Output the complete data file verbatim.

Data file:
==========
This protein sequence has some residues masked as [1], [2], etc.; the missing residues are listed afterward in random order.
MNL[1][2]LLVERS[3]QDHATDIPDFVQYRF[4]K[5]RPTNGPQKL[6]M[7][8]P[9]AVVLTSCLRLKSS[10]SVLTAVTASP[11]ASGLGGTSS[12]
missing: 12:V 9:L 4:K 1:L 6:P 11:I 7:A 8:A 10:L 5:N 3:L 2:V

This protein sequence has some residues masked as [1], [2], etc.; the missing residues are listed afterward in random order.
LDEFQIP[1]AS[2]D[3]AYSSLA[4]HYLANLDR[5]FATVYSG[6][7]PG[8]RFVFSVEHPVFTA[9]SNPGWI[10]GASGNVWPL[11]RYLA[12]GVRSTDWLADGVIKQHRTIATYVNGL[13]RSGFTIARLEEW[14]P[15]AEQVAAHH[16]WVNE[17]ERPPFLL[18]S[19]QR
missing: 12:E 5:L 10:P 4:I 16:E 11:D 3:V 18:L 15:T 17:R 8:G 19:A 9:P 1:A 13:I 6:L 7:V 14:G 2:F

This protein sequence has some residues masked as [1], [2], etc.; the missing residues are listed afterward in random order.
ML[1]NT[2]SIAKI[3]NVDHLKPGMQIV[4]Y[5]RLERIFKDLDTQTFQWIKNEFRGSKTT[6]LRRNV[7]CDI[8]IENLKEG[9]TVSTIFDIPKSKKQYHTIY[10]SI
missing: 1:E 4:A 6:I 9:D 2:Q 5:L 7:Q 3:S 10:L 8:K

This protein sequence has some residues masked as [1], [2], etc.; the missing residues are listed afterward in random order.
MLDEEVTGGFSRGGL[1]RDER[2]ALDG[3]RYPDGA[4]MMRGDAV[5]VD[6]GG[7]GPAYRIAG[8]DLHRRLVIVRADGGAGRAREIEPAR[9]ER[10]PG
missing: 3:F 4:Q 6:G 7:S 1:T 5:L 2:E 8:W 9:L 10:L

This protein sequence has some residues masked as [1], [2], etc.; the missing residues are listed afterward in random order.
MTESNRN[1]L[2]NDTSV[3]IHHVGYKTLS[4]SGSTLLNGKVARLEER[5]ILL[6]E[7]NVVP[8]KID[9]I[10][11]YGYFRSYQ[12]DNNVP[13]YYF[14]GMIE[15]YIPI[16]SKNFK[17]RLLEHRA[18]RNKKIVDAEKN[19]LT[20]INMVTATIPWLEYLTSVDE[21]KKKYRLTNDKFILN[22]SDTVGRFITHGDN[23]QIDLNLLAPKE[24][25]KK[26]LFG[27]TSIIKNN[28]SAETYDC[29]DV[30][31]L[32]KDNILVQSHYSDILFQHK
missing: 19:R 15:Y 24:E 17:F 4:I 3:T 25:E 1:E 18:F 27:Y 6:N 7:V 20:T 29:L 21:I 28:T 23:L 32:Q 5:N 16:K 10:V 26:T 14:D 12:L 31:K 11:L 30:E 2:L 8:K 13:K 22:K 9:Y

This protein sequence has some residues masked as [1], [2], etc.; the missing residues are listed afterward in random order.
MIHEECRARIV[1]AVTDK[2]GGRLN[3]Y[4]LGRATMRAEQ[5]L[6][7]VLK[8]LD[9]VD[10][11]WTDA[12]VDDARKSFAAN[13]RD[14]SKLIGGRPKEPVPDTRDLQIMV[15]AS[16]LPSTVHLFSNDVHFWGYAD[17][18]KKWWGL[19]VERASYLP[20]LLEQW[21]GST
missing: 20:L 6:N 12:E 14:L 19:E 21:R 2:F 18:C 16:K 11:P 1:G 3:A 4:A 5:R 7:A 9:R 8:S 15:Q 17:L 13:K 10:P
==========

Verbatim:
This protein sequence has some residues masked as [1], [2], etc.; the missing residues are listed afterward in random order.
MNL[1][2]LLVERS[3]QDHATDIPDFVQYRF[4]K[5]RPTNGPQKL[6]M[7][8]P[9]AVVLTSCLRLKSS[10]SVLTAVTASP[11]ASGLGGTSS[12]
missing: 12:V 9:L 4:K 1:L 6:P 11:I 7:A 8:A 10:L 5:N 3:L 2:V

This protein sequence has some residues masked as [1], [2], etc.; the missing residues are listed afterward in random order.
LDEFQIP[1]AS[2]D[3]AYSSLA[4]HYLANLDR[5]FATVYSG[6][7]PG[8]RFVFSVEHPVFTA[9]SNPGWI[10]GASGNVWPL[11]RYLA[12]GVRSTDWLADGVIKQHRTIATYVNGL[13]RSGFTIARLEEW[14]P[15]AEQVAAHH[16]WVNE[17]ERPPFLL[18]S[19]QR
missing: 12:E 5:L 10:P 4:I 16:E 11:D 3:V 18:L 15:T 17:R 8:G 19:A 9:P 1:A 13:I 6:L 7:V 14:G 2:F

This protein sequence has some residues masked as [1], [2], etc.; the missing residues are listed afterward in random order.
ML[1]NT[2]SIAKI[3]NVDHLKPGMQIV[4]Y[5]RLERIFKDLDTQTFQWIKNEFRGSKTT[6]LRRNV[7]CDI[8]IENLKEG[9]TVSTIFDIPKSKKQYHTIY[10]SI
missing: 1:E 4:A 6:I 9:D 2:Q 5:L 7:Q 3:S 10:L 8:K

This protein sequence has some residues masked as [1], [2], etc.; the missing residues are listed afterward in random order.
MLDEEVTGGFSRGGL[1]RDER[2]ALDG[3]RYPDGA[4]MMRGDAV[5]VD[6]GG[7]GPAYRIAG[8]DLHRRLVIVRADGGAGRAREIEPAR[9]ER[10]PG
missing: 3:F 4:Q 6:G 7:S 1:T 5:L 2:E 8:W 9:L 10:L

This protein sequence has some residues masked as [1], [2], etc.; the missing residues are listed afterward in random order.
MTESNRN[1]L[2]NDTSV[3]IHHVGYKTLS[4]SGSTLLNGKVARLEER[5]ILL[6]E[7]NVVP[8]KID[9]I[10][11]YGYFRSYQ[12]DNNVP[13]YYF[14]GMIE[15]YIPI[16]SKNFK[17]RLLEHRA[18]RNKKIVDAEKN[19]LT[20]INMVTATIPWLEYLTSVDE[21]KKKYRLTNDKFILN[22]SDTVGRFITHGDN[23]QIDLNLLAPKE[24][25]KK[26]LFG[27]TSIIKNN[28]SAETYDC[29]DV[30][31]L[32]KDNILVQSHYSDILFQHK
missing: 19:R 15:Y 24:E 17:F 4:I 3:T 25:E 1:E 18:F 27:Y 6:N 7:V 20:T 29:L 21:I 28:T 23:L 32:Q 5:N 16:K 10:V 26:T 14:D 12:L 31:K 11:L 30:E 2:L 8:K 13:K 22:K 9:Y

This protein sequence has some residues masked as [1], [2], etc.; the missing residues are listed afterward in random order.
MIHEECRARIV[1]AVTDK[2]GGRLN[3]Y[4]LGRATMRAEQ[5]L[6][7]VLK[8]LD[9]VD[10][11]WTDA[12]VDDARKSFAAN[13]RD[14]SKLIGGRPKEPVPDTRDLQIMV[15]AS[16]LPSTVHLFSNDVHFWGYAD[17][18]KKWWGL[19]VERASYLP[20]LLEQW[21]GST
missing: 20:L 6:N 12:E 14:L 19:E 21:R 2:F 18:C 16:K 11:P 1:G 3:A 4:A 5:R 7:A 9:R 8:S 15:Q 17:L 13:K 10:P